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Commissioner ‘too nice for her own good’, but union rejects claims she was victim of hatchet job

The head of Queensland’s police union believes the good nature of outgoing commissioner Katarina Carroll has been taken advantage of, but he denies sexism in the force.

Feb 21, 2024, updated Feb 21, 2024
Queensland Police Commissioner Katarina Carroll announces her resignation to the media at Police Headquarters in Brisbane.  (AAP Image/Darren England)

Queensland Police Commissioner Katarina Carroll announces her resignation to the media at Police Headquarters in Brisbane. (AAP Image/Darren England)

Ms Carroll announced she will not seek an extension to her five-year contract set to expire in July and will step down on March 1 after 41 years of service.

She ended speculation about her future on Tuesday after an outcry over youth crime and reports of officer unrest.

Part of that unrest stemmed from reports of disgruntled and fatigued officers on the Gold Coast, stretched by the constraints of combating juvenile offenders and domestic violence.

Ms Carroll had also come under pressure to intervene in the standing down of Gold Coast officer Senior Sergeant Arron Ottaway, after reports he allegedly helped catch armed offenders by authorising officers to ram a stolen car earlier this month.

Ian Leavers, who heads the Queensland Police Union, denies sexism in the force but indicated Ms Carrroll’s good nature had been taken advantage of.

“I’m not saying sexism but I would say this…I think she’s a very good natured woman, she’s a very caring woman,” he told the Nine Network on Wednesday.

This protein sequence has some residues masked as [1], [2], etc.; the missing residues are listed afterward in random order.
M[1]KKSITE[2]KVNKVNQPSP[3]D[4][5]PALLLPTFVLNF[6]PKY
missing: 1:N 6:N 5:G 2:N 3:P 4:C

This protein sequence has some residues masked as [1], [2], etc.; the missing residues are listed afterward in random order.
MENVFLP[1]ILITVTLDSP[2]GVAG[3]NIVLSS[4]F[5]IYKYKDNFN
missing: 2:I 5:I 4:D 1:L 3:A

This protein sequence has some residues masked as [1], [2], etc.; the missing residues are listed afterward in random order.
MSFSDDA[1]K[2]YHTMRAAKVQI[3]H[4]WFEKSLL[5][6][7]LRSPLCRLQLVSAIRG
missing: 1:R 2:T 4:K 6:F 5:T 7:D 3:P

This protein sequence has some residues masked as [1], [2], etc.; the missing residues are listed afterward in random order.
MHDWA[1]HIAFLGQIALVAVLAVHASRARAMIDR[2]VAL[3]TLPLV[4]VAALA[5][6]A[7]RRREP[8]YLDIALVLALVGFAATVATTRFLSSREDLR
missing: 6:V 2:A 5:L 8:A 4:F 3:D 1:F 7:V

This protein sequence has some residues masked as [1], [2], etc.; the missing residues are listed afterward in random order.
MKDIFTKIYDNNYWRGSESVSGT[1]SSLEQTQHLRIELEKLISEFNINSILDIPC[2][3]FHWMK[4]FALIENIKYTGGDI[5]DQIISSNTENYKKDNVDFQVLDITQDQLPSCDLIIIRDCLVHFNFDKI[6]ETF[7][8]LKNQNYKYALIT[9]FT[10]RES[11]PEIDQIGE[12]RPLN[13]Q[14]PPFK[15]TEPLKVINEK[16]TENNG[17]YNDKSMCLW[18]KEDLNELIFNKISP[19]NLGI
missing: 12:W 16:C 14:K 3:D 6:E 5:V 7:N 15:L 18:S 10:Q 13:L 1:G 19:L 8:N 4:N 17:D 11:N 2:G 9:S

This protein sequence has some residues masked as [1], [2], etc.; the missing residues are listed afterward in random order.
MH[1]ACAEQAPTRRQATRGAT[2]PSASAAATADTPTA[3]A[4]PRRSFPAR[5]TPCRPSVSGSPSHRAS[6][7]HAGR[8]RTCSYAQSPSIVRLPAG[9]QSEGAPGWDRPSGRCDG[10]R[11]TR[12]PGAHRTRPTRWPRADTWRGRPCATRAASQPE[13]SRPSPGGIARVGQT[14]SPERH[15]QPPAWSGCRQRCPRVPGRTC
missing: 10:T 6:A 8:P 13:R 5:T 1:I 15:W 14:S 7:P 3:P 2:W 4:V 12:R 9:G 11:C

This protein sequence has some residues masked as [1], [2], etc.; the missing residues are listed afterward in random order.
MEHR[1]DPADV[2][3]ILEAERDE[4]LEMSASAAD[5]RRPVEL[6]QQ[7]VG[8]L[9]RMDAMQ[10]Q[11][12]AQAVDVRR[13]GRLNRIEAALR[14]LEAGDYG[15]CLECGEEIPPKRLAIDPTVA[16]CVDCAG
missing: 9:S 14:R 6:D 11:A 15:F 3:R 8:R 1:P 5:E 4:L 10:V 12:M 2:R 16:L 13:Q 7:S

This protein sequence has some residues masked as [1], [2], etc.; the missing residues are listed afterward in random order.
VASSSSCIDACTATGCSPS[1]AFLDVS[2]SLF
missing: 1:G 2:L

“I think they’ve just taken advantage of it. In previous times, I don’t think they would have had the open hostility towards her, and they would have performed their role as they should.

“I’ve just seen on the Gold Coast over a period of time, they just totally disregard it.

“I don’t think there’s sexism because there’s a lot of policemen and women who are doing an outstanding job, but there are some in the senior ranks (that) just need to get a grip of it and get ahead with the times and start doing their job as they’re told to, and start connecting with the front line.

“Because the front line are the ones who are keeping Queensland as safe as much as we possibly can with restraints we have at times.”

Ms Carroll said she made the decision to bring forward her departure following conversations with her husband and family.

In reflecting on her service, and particularly an independent inquiry into the Queensland police response to domestic and family violence, Ms Carroll said there were bad eggs that brought the force into disrepute.

She acknowledged as CEO it was her responsibility to address those behavioural issues.

“The commission of inquiry was tough,” said Ms Carroll.

“What I tried to get across is that there are people, a minority in my organisation, that have been racist and misogynist and sexist, but that is a minority – predominantly the organisation is a great group of people.

“What the commission of inquiry did was really tarred everyone with the same brush and they were dark days for us.”

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